1.         Be prepared.  Always, always show up prepared.  There is no excuse or alternative.  Our occupation demands it.  Preparedness invites respect, professionalism, and ultimately success.  Especially as a new lawyer, you are demonstrating to opposing counsel that you are ready, willing, and able to stand where you are standing, regardless of how high your BBO number may be.  In turn, counsel will see you more as an equal and not some “newbie” to strong arm, intimidate, or take advantage of, because we all know that these tactics do and will happen from time to time. 

2.         Be confident.  If you are prepared, you should be confident.  Demonstrating confidence goes a long way in front of your clients, opposing parties, and other counsel.  If opposing counsel knows you are prepared and confident in your position, he or she is more likely to treat you with respect and acknowledge an equal playing field, no matter what the age difference or varying experience level may be between you.  This will lead to more productive interactions and ultimately resolutions. 

3.         Be Patient.  Patience is definitely a virtue in our profession.  It can be so difficult to take a step back or bite your tongue when you are not being treated professionally.  Everyone will experience that lawyer in their career who will be just downright awful to them.  It is in these situations where you take a deep breath and respond in a professional and civil manner (and then just walk away when need be). There may be times when you do need to leave the situation to give everyone a breather, but always do so with your head held high.  There is no sense in rushing things with an angry opposing counsel on the other side who is being “overly zealous.”  Likewise, even if another attorney sends an objectively offensive email, or otherwise acts offensively, do not react out of anger – always wait until you have calmed down to respond.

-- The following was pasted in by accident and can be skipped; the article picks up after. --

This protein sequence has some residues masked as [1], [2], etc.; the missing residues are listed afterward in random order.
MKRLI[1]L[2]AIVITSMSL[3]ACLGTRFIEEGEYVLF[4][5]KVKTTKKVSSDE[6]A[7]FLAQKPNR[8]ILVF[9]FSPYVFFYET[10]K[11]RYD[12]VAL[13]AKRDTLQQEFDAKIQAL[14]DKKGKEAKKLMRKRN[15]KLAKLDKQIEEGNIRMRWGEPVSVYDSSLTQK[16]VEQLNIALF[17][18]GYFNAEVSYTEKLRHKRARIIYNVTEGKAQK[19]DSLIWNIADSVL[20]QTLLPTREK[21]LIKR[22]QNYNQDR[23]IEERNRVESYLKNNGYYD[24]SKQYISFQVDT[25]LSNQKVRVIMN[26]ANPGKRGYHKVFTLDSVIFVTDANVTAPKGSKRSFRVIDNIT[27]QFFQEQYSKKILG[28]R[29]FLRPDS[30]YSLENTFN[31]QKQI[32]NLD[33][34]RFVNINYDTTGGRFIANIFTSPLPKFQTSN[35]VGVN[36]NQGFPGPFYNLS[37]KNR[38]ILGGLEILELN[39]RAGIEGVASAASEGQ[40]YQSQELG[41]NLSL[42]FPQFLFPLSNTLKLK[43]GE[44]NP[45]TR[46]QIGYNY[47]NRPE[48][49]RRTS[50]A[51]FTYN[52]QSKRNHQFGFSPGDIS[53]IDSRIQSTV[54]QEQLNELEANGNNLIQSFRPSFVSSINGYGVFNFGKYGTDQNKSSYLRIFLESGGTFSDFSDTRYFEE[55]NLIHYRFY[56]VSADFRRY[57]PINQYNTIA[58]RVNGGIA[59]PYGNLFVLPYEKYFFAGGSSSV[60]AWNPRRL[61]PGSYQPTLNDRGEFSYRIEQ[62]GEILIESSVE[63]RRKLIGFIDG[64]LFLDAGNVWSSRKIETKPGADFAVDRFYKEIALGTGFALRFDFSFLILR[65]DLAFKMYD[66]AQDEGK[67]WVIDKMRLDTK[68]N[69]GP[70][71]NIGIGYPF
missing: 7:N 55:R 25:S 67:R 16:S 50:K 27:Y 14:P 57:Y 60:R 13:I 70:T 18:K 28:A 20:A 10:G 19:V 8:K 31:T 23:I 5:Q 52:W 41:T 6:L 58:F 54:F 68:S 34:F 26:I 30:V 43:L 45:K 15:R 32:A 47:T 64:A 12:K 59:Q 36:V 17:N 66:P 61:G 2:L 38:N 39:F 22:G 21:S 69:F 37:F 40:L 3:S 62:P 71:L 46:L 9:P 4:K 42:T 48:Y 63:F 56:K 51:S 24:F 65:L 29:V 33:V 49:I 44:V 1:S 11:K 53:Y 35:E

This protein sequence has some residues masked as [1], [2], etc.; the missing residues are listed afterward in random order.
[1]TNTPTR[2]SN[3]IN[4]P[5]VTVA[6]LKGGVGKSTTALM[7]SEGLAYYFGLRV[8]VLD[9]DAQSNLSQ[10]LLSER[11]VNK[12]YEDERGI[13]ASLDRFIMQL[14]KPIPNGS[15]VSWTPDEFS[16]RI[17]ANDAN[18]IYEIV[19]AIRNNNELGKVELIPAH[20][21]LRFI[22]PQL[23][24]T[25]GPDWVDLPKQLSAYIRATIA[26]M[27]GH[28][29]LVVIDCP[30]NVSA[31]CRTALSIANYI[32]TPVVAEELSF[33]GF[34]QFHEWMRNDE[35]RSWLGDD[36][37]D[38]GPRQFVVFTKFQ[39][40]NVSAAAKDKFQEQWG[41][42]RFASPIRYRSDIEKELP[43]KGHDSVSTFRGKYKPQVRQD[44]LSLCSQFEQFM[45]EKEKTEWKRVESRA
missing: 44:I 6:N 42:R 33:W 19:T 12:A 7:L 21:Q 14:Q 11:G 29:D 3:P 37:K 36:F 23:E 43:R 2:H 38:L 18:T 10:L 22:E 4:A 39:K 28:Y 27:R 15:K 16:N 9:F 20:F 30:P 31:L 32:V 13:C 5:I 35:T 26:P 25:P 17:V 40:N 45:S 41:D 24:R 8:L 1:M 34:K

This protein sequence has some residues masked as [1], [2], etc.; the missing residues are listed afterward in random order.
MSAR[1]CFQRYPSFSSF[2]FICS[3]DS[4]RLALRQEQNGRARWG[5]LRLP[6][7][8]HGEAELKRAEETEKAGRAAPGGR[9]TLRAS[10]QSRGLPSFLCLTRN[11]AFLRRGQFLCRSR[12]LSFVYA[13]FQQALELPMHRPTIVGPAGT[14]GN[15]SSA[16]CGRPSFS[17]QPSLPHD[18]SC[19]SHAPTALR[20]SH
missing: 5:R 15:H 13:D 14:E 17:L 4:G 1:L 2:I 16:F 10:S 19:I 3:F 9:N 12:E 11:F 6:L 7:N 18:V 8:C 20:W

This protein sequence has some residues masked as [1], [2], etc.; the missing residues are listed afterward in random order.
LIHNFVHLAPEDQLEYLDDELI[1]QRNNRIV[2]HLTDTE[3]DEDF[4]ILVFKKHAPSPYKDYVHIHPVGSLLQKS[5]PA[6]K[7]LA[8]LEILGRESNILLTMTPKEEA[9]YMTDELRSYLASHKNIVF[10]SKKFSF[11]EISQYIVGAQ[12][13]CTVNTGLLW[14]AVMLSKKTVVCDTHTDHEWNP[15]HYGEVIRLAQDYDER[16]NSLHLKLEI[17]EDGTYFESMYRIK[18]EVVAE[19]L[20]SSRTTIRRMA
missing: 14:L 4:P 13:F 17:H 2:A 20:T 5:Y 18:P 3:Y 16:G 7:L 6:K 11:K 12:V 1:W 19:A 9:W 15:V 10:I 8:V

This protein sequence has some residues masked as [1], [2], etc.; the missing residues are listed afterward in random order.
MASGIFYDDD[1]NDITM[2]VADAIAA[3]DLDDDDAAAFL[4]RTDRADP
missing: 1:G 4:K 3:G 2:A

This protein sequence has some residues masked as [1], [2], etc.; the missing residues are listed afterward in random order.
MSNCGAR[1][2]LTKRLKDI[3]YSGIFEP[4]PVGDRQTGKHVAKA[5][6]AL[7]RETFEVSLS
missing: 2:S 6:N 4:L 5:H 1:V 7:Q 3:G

4.         Hold your ground.  You are retained by your client to counsel and advocate for them.  You know what is best for your client and you know the goals you are trying to accomplish.  Always advocate in a respectful and courteous manner, even if the other side in not playing the same way.  Such bullying tactics are used many times on new lawyers to intimidate them to back down or not speak their position.  Always hold your ground and it will make it difficult for other lawyers to prevent you from being the best possible lawyer you can for your client.